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Why I Wrote The Crucible

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  • Pages: 3
  • Word count: 741
  • Category: Crucible

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When Arthur Miller’s The Crucible was being made into a movie, he decided to write an article called “Why I Wrote the Crucible” in the New Yorker. In his article, Miller explains his reasons behind writing his play. In this article, he compares the mass hysteria and fear of the Red Scare to the fear of people in other historical events, such as the Salem Witch Trials, which is the subject of The Crucible. Miller demonstrates his purpose by using many rhetorical strategies such as diction, persuasive appeal that help the reader understand his motivation to write his hit play.

Arthur Miller utilizes many descriptive words to receive the desired response from his audience. Miller uses diction right out of the gate. In the first paragraph, Miller uses phrases such as “biting irony”, “frigid jail”, and “inevitable as rain”, that all convey a dark and negative tone to the reader. In the context of this article, “biting irony” is used to describe how Miller feels about his play being made into a movie. “Biting irony” indicates that Miller is unhappy about the recreation of his play.

Irony isn’t always used to communicate a negative tone, but when Miller adds biting to irony, he effectively creates the negative tone he desires. “Frigid jail” brings unhappy thoughts to the reader’s mind by itself, but the way it is used by Miller makes it even more effective. Miller uses this phrase to describe Joan Allen “lying pregnant in a frigid jail”. This puts a very dark, melancholy picture in the reader’s mind. Nobody wants to be in jail, and the thought of a pregnant woman in a freezing cold jail cell makes the reader feel the sad tone that Miller is striving for.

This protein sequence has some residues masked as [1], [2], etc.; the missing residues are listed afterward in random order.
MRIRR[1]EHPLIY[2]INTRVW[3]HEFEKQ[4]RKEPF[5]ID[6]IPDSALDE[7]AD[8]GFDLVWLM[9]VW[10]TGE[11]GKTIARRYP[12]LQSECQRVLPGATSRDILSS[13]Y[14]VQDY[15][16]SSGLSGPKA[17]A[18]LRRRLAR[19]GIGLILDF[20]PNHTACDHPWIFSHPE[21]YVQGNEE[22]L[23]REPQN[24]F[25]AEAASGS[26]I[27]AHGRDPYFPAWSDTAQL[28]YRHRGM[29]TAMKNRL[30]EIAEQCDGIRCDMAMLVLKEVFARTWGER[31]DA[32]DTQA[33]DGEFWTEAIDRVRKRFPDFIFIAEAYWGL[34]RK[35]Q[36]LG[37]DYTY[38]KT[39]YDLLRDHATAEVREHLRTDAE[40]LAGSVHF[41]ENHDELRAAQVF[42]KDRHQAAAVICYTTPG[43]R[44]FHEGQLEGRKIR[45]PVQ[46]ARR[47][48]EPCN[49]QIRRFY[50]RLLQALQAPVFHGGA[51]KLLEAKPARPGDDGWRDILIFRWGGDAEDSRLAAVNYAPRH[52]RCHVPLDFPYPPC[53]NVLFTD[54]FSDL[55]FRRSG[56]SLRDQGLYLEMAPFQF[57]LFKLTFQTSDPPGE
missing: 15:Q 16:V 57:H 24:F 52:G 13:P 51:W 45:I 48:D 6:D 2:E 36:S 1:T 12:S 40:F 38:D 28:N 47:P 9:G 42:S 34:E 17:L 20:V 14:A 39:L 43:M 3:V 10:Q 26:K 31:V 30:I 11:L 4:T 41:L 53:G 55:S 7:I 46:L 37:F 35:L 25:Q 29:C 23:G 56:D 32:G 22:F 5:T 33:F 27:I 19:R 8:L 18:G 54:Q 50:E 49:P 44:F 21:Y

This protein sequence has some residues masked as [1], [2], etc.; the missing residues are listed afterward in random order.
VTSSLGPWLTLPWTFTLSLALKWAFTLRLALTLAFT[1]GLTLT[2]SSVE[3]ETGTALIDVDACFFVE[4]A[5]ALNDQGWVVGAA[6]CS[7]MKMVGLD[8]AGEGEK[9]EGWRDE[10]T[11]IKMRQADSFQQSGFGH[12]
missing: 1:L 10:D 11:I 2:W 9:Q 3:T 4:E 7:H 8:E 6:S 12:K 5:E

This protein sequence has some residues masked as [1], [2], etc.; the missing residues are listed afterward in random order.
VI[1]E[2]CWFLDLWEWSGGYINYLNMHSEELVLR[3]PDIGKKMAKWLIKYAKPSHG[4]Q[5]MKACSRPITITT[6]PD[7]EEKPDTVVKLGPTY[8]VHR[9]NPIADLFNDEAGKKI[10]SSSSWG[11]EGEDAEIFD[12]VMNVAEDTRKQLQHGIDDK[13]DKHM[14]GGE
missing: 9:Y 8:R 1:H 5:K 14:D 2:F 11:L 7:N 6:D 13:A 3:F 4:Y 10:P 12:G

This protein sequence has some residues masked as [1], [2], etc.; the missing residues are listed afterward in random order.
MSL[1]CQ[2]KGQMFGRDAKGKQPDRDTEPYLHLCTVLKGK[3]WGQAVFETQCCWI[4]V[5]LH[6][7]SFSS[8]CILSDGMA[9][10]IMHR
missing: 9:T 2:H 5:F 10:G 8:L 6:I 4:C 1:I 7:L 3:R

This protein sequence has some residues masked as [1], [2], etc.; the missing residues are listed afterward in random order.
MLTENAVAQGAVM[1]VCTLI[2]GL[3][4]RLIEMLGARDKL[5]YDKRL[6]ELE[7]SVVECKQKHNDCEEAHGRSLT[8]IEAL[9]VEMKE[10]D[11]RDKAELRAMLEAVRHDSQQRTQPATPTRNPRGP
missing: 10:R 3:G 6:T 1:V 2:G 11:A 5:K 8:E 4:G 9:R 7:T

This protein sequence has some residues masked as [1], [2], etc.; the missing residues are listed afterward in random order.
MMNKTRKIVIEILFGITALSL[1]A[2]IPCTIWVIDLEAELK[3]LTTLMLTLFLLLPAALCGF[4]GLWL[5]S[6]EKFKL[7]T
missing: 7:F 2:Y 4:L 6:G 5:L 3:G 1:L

The last instance of diction used in the opening paragraph, “inevitable as rain”, further portrays the negative tone that is intended by Miller. Miller uses this phrase to explain that he knew his play was going to be made into a movie sooner or later, and that he wasn’t happy about it. Rain itself creates a gloomy tone in the reader’s mind, and rain being inevitable makes the negative tone even more blatant. Miller effectively uses rain being inevitable to further demonstrate the dejected tone that he is shooting for.

With three simple phrases, Miller significantly set up his audience to realize the main point by revealing the tone right off the bat. Next, Miller’s article is packed with persuasive appeal. Using pathos and logos, Miller effectively gets his point across to the reader. Miller uses pathos when he describes people’s hidden motives. “The thing at issue is buried intentions – the secret allegiances of the alienated hearts always the main threat to the theocratic mind, as well as its immemorial quarry”.

This quote from Miller’s article uses the words “alienated hearts” to tug at the heartstrings of the audience. Whenever the word heart is used in writing or a speech, it always hits home with the audience. Alienated hearts describes enemies of the greater good, which uses pathos to strike fear in the audience’s hearts. This sentence by Miller effectively uses the reader’s emotions to get his point across. Miller uses logos to give his article the factual appeal needed to be credible.

When Miller is describing the various events in history that relate to the Red Scare, he writes: “In 1949 Mao Zedong took power in China. ” This historical fact that is used by Miller is only a small example of the many evidences used throughout the article. The use of cold, hard facts by Miller makes it undeniable that Miller has much knowledge about communism and isn’t just some uneducated buffoon. The use of logos in this article helps the audience trust the writer in that he knows what he is writing about, and makes it more likely that the audience will be persuaded by his main point.

These persuasive appeals prove effective in conveying Miller’s purpose to his audience. It is easy to see that Miller is an expert writer in using many strategies to get his main purpose across to his readers. He powerfully manipulates the opinion of his audience by using diction and persuasive appeal. In this article, he used diction to convey the negative tone he needed to set up the audience for his persuasive appeal that communicated his purpose to the audience. He makes his main purpose very clear to the audience, and demonstrates his rhetorical skills with ease.

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